with his paper, his vinegar, his molas
ses, his rope, his house roof and his
drink, to say nothing- of the fat worms
that are extracted from the stock and
eaten by the indians as the piece de re
sistance of their meals. When the old
pulque plant withers a multitude of
suckers spring up. These are set out
and in from seven to ten years reach
the blooming stage. The large bloom
ing stock is cut off and a hollow form
ed in the stem, from which is gathered
from ten to fifteen pints of unferment
ed juice every day for two or three
months. This juice is mixed with
mother pulque to hasten fermentation,
after which it is ready for drinking.
As it is neither pleasing- to ,the smell
nor to the taste, and is prepared un
derconditions that are as far from san
itary as anything well can be, few
Ammericans drink it.
Attractions for the Tourist.
Xo land in the new world offers
greater attractions for the tourist, bet
ter advantages for the health seeker,
safer conditions for the intelligent in
vestor, or more promise for a rich fu
ture than Mexico. The greatest feeling
of International comity exists between
it and our own republic, and in cele
brating its centennial year it is the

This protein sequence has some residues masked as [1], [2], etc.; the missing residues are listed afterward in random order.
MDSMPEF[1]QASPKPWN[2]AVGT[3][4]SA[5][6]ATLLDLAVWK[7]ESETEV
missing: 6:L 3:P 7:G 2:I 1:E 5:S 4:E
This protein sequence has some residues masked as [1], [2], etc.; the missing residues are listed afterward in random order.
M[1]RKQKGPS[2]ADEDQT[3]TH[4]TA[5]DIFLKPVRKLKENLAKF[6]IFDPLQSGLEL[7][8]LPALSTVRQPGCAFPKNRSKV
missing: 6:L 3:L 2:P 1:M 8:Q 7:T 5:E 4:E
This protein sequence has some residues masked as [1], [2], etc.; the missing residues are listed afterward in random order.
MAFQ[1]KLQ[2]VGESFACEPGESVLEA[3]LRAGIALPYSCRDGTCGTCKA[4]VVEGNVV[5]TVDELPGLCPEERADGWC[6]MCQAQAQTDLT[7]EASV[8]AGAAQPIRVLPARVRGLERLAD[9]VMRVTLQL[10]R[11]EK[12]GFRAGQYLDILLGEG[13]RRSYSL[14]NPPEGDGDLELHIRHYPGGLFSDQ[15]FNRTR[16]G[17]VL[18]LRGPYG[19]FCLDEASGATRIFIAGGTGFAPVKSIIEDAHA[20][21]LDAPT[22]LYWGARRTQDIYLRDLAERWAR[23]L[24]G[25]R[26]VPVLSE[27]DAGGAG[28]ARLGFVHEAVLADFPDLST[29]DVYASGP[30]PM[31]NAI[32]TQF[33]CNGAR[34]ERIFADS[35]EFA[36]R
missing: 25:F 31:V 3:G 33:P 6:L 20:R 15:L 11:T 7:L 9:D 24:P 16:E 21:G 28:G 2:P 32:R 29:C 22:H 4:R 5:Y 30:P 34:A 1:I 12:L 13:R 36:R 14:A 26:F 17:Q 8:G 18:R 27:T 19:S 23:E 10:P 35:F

hope of the government at Washington
that together they may so direct the
trend of international events in r::n
America that by the time of the second
Mexican centennial the new w.-rld may
lead the old in all lines of human pro
gress. Tomorrow President raft's Eirth-
the j day.
Lake Superior, Miuas Nue-
vas and Qiiintera Are
AU Doing Well.
Distributed over l Plomo mining
district north of the rejuvenated placer
camps of the Altar district ar,e innu
merable true veins three to four feet
wide carrying gold and silvqr to the
value of $10 to S20 (U. S. currency) pe
ton, and showing copper in the extreme
eastern section. A vigorous campaign
of development has been inaugurated
by the Lake Superior-Sonora develop
ment company, and on the ground for
merly owned by El Plomo company,
the IHlnois development company is
prosecuting exploitation, having- at
hand a small concentrating plant and
air compressor equipment. The total
length of the completed line will be 225
The Minns Xuevas.
Camps that will bo penetrated by the
Mexico North Western are given fame
by the Minas Xuevas, 25 miles east of
Nayojoa, Sonora, where Zambana dig
gings have produced nearly $7,000,000
and now has in service a big force of
miners engaged in exploration; the
Quintera, three miles south of the
Zambana, owned by the Bank of
Egypt, of Paris, and boasting a past
production of S37,000.000. and the Pro
montorio mine, a little south of the
Quintera, which has an output ranging
between $S,000,000 and $9,000,000.
arrid Life The First Year